“Alex. She and I been goin’ out fo’ a couple months now.”

“That’s nice.” He slid his pole into the back of his vehicle, leaning the end over the backseat, then he shut the hatch, hoping the man would get the hint and leave.

“It’s dolla beer night at de Raccoon Saloon tomorra night, if ya got a hankrin’.”

“Just might.” He edged toward the driver’s door. “If you’ll excuse me, there’s a largemouth bass with my name on it out there.”

The man scratched his head. “You shore ’bout dat?”

Ed shook his head. The man was a few fries short of a Happy Meal. “Just a saying. Nice talking with you.” He dropped into his seat and shut the door before Theo could say another word. With a wave, he backed out of the parking space and headed back to Bayou Miste, praying Mr. Ledet wasn’t going to show up for dinner at the Boyettes’ that night. Dinner with eighteen kids and their boyfriends would be like eating at a school cafeteria, with all the noise and food fights he’d found annoying when he was a kid himself. He wondered if he could bow out of the invitation without incurring another visit from Dolley and Madison of the perpetually synchronized variety of twins.


“How’d it go today?” Alex called out as she strode into her house. Exhausted from leading two aerobics sessions and one kickboxing and one black-belt karate class, she’d done nothing but worry about what was going on back at her house with Sport and Calliope. Thank God, it was Calliope’s day off from her job at the Raccoon Saloon. Alex wouldn’t have known what to do with Sport while she ran her business in Morgan City. Her sister Harry helped out at the gym, but she had her own classes to lead and the bookkeeping to attend.

“We’re in the kitchen,” Calliope called out.

Before she could set her purse on the hall table, the man she’d chased through town that morning burst through the doorway to the kitchen and ran full-out at her.

Alex backed away, her hands held up. “Whoa! Down, Sport.”

Unfortunately, Sport had never learned any manners, and he hit her square on, planting his hands on her shoulders.

She bumped against the door and squinched her eyes shut as Sport licked her cheeks, his entire body shaking.


Ew
! Stop.” She braced her hands on his shoulders and pushed him away. “Damn it, stop!”

Calliope laughed. “We’ll have to work on that.” She leaned against the wall, smiling. “He catches on quickly, if you work with him.”

“I’m sure.” When Alex had Sport at arm’s length, she scrubbed a hand across her wet face and looked at her dog…er, man.

He wore baggy jeans, cinched at the waist with a thick black belt, an equally baggy shirt half-tucked into the jeans, and nothing on his feet.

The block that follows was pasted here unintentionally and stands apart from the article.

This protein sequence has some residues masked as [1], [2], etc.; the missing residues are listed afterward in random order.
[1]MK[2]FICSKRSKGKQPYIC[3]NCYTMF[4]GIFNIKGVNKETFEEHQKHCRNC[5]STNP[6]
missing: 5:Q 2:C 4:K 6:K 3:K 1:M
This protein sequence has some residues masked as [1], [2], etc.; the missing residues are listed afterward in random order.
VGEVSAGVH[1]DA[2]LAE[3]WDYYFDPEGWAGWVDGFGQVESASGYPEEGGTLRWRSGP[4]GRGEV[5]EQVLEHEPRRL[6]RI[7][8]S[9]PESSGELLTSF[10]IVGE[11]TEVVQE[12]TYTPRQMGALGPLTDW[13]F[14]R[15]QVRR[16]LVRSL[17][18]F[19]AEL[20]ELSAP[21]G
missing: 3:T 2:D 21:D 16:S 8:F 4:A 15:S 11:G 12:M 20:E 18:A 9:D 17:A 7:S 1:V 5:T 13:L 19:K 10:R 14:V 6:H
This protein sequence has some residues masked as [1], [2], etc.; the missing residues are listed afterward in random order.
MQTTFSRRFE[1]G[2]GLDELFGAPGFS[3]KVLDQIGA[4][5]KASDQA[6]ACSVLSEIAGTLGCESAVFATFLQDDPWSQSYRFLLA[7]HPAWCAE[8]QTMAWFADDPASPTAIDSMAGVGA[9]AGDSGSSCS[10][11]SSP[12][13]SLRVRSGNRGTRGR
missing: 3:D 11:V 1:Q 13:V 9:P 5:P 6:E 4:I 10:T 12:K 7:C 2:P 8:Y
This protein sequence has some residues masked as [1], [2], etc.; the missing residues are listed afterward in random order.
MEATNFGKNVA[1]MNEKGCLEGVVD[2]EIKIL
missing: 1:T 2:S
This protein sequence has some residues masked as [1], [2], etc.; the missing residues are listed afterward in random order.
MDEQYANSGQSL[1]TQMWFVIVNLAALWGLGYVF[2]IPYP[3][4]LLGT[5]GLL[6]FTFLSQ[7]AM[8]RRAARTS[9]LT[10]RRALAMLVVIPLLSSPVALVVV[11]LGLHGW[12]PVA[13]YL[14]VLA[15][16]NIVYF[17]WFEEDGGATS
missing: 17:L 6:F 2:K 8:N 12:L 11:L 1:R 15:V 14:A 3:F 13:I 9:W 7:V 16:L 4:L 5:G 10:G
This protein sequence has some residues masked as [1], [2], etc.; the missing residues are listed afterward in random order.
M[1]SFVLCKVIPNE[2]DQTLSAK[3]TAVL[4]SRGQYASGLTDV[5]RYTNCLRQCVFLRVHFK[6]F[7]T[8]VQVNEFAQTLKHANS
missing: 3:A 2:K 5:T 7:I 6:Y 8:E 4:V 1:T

“Where’d you find the clothes?”

“In a bag marked ‘dirtbag’ in the hall closet.” Calliope grinned. “I assumed they were some of Theo’s.”

She nodded. “Yeah, I meant to give them back weeks ago, but I didn’t want to get into another argument with him. I can’t believe I went out with him in the first place. What was I thinking?”

“You were drunk and thinking you hadn’t been laid in a year.”

Alex’s lips twisted. “Thanks for the reminder. He wasn’t even that good.”

“So why’d you dump him?”

“What do you mean?” Alex glared. “We weren’t exactly going together.”

“He thinks you were.”

“One night in the sack and he thought we were practically married. I mean, really. He left extra clothes at my house like he was moving in. After
one night
.” She pulled the ponytail out of her hair and ran her fingers through the curls. “Shit, I’ll never, ever get that drunk again.” She reached up and pushed a hank of hair out of Sport’s eyes and got her hand licked for the effort. “No.”

Sport frowned, his shoulders sagging.

“Your mom called to remind you about dinner tonight,” Calliope said.

Alex rolled her eyes. “You told her we couldn’t make it, right?”

“She wouldn’t hear of it. Said she had a surprise for you.”

With a groan, Alex flopped onto the recliner in the living room, extending the leg rest to raise her aching feet. “I’m too tired to deal with family tonight. Besides, what are we going to do with Sport? We can’t leave him alone until we find a way to undo the spell.”

“Any luck getting hold of Lucie?” Calliope circled the recliner and stood in front of her.

Alex sighed. “I called no less than twenty times. She wasn’t answering her phone.”

“We could make a trip out to Madame LeBieu’s place.”